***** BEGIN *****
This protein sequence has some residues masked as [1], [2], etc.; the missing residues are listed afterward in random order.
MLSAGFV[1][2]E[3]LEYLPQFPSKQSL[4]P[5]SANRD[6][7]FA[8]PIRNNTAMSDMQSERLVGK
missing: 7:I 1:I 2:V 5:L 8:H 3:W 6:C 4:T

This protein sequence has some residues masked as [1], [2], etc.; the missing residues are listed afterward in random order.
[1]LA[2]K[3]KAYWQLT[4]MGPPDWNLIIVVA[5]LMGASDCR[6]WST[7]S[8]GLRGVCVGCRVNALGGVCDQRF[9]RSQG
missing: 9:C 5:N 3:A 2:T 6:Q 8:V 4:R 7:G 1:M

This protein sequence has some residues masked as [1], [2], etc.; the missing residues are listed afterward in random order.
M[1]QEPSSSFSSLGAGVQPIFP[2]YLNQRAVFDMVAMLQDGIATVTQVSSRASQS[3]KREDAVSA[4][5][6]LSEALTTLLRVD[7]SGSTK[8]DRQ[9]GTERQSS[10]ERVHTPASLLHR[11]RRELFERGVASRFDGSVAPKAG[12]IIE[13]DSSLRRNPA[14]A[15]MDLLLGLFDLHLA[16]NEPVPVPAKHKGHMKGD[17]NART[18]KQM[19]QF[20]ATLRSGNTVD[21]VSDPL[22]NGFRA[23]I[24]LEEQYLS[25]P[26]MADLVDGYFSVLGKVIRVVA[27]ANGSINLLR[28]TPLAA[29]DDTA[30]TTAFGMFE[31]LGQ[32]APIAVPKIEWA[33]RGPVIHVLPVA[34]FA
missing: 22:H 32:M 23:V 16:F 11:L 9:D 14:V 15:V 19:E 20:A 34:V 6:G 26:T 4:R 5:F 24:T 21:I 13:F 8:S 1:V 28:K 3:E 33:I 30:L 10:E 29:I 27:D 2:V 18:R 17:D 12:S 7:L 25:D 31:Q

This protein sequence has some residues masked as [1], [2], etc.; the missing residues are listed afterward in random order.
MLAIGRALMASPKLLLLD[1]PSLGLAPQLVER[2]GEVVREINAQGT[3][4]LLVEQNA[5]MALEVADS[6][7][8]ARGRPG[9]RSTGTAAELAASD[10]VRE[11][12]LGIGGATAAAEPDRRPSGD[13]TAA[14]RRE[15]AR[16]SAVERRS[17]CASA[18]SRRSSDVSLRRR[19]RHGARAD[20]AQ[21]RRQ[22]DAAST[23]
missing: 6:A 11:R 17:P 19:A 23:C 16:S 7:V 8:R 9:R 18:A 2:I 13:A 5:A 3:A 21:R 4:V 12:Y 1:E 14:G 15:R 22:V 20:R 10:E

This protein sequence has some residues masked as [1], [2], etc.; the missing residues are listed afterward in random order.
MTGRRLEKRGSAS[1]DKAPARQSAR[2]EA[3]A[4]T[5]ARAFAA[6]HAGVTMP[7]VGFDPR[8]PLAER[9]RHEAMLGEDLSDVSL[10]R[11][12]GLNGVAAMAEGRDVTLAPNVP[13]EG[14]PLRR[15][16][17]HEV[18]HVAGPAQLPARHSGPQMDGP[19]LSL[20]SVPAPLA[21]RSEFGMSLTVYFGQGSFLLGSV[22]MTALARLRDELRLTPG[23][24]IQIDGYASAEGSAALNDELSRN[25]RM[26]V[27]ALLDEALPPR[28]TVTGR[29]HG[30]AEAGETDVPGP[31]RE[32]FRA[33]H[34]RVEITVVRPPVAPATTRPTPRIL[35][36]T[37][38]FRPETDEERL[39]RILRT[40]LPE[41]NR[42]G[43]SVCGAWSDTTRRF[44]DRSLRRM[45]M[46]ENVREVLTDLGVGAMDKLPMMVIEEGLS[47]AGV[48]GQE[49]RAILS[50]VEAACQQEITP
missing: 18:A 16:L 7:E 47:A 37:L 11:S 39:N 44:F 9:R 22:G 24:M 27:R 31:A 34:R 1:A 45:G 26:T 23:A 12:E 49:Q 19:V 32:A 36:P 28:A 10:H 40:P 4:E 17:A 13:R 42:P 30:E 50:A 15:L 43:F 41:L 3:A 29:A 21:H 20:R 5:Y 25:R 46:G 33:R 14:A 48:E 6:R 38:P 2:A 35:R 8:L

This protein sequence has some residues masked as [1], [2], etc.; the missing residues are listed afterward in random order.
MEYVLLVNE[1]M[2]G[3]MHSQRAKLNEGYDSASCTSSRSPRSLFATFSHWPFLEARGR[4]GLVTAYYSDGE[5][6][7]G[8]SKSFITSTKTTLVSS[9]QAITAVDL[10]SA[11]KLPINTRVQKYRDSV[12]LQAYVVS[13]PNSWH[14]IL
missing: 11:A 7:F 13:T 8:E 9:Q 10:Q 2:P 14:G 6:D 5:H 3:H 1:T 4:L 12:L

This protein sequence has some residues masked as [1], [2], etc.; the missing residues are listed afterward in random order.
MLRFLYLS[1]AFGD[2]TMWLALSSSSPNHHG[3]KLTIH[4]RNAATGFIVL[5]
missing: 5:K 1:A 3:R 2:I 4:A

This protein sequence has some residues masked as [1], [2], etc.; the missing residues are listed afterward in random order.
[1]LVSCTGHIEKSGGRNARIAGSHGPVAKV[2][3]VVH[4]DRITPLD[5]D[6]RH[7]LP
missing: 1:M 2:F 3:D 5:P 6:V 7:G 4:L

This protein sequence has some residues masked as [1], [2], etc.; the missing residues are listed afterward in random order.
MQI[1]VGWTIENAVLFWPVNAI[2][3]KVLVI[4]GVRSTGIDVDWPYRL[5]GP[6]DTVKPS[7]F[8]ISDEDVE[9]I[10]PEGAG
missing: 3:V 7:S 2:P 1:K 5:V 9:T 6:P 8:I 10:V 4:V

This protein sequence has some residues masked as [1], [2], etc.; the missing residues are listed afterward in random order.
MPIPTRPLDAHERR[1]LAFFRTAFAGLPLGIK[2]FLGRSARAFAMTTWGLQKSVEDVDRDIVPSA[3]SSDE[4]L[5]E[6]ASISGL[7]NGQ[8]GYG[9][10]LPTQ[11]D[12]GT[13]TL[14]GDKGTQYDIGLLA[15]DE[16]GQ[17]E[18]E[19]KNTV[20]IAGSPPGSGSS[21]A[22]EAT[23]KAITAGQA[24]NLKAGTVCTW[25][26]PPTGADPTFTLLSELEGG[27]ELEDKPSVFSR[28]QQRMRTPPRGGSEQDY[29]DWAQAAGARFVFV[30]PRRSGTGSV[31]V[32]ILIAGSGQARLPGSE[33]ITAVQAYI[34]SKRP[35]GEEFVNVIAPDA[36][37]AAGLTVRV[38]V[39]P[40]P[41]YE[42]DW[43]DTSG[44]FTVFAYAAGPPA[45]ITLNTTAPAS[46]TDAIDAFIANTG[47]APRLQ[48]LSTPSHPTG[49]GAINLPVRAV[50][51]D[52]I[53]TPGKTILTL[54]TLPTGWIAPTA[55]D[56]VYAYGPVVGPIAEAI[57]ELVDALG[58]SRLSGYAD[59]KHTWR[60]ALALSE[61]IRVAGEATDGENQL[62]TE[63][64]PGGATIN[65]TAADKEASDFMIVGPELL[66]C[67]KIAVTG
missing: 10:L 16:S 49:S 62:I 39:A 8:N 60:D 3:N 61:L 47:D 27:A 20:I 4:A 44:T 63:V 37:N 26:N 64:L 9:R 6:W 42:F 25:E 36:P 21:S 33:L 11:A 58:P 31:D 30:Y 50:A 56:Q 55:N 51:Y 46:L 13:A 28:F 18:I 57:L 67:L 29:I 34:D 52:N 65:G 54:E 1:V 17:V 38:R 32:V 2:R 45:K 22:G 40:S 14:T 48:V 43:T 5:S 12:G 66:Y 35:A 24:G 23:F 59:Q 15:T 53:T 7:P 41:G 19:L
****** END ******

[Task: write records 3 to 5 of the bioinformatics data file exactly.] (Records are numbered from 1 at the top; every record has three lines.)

This protein sequence has some residues masked as [1], [2], etc.; the missing residues are listed afterward in random order.
M[1]QEPSSSFSSLGAGVQPIFP[2]YLNQRAVFDMVAMLQDGIATVTQVSSRASQS[3]KREDAVSA[4][5][6]LSEALTTLLRVD[7]SGSTK[8]DRQ[9]GTERQSS[10]ERVHTPASLLHR[11]RRELFERGVASRFDGSVAPKAG[12]IIE[13]DSSLRRNPA[14]A[15]MDLLLGLFDLHLA[16]NEPVPVPAKHKGHMKGD[17]NART[18]KQM[19]QF[20]ATLRSGNTVD[21]VSDPL[22]NGFRA[23]I[24]LEEQYLS[25]P[26]MADLVDGYFSVLGKVIRVVA[27]ANGSINLLR[28]TPLAA[29]DDTA[30]TTAFGMFE[31]LGQ[32]APIAVPKIEWA[33]RGPVIHVLPVA[34]FA
missing: 22:H 32:M 23:V 16:F 11:L 9:D 14:V 15:V 19:E 20:A 34:V 6:G 26:T 4:R 5:F 24:T 21:I 13:F 8:S 1:V 28:K 3:E 33:I 30:L 10:E 29:I 27:D 2:V 18:R 17:D 12:S 7:L 25:D 31:Q

This protein sequence has some residues masked as [1], [2], etc.; the missing residues are listed afterward in random order.
MLAIGRALMASPKLLLLD[1]PSLGLAPQLVER[2]GEVVREINAQGT[3][4]LLVEQNA[5]MALEVADS[6][7][8]ARGRPG[9]RSTGTAAELAASD[10]VRE[11][12]LGIGGATAAAEPDRRPSGD[13]TAA[14]RRE[15]AR[16]SAVERRS[17]CASA[18]SRRSSDVSLRRR[19]RHGARAD[20]AQ[21]RRQ[22]DAAST[23]
missing: 6:A 11:R 17:P 19:A 23:C 16:S 7:V 8:R 9:R 18:A 2:I 13:A 5:A 3:A 21:R 4:V 12:Y 1:E 14:G 15:R 22:V 20:R 10:E

This protein sequence has some residues masked as [1], [2], etc.; the missing residues are listed afterward in random order.
MTGRRLEKRGSAS[1]DKAPARQSAR[2]EA[3]A[4]T[5]ARAFAA[6]HAGVTMP[7]VGFDPR[8]PLAER[9]RHEAMLGEDLSDVSL[10]R[11][12]GLNGVAAMAEGRDVTLAPNVP[13]EG[14]PLRR[15][16][17]HEV[18]HVAGPAQLPARHSGPQMDGP[19]LSL[20]SVPAPLA[21]RSEFGMSLTVYFGQGSFLLGSV[22]MTALARLRDELRLTPG[23][24]IQIDGYASAEGSAALNDELSRN[25]RM[26]V[27]ALLDEALPPR[28]TVTGR[29]HG[30]AEAGETDVPGP[31]RE[32]FRA[33]H[34]RVEITVVRPPVAPATTRPTPRIL[35][36]T[37][38]FRPETDEERL[39]RILRT[40]LPE[41]NR[42]G[43]SVCGAWSDTTRRF[44]DRSLRRM[45]M[46]ENVREVLTDLGVGAMDKLPMMVIEEGLS[47]AGV[48]GQE[49]RAILS[50]VEAACQQEITP
missing: 18:A 16:L 7:E 47:A 37:L 11:S 39:N 44:F 9:R 22:G 24:M 27:R 31:A 34:R 1:A 45:G 26:T 23:A 12:E 49:Q 19:V 32:A 36:P 28:A 10:H 40:P 4:E 17:A 13:R 42:P 30:E 50:A 15:L 43:F 41:L 3:A 29:A 21:H 20:R 5:Y 25:R 46:G 33:R 14:A 48:E 6:R 38:P 2:A 35:R 8:L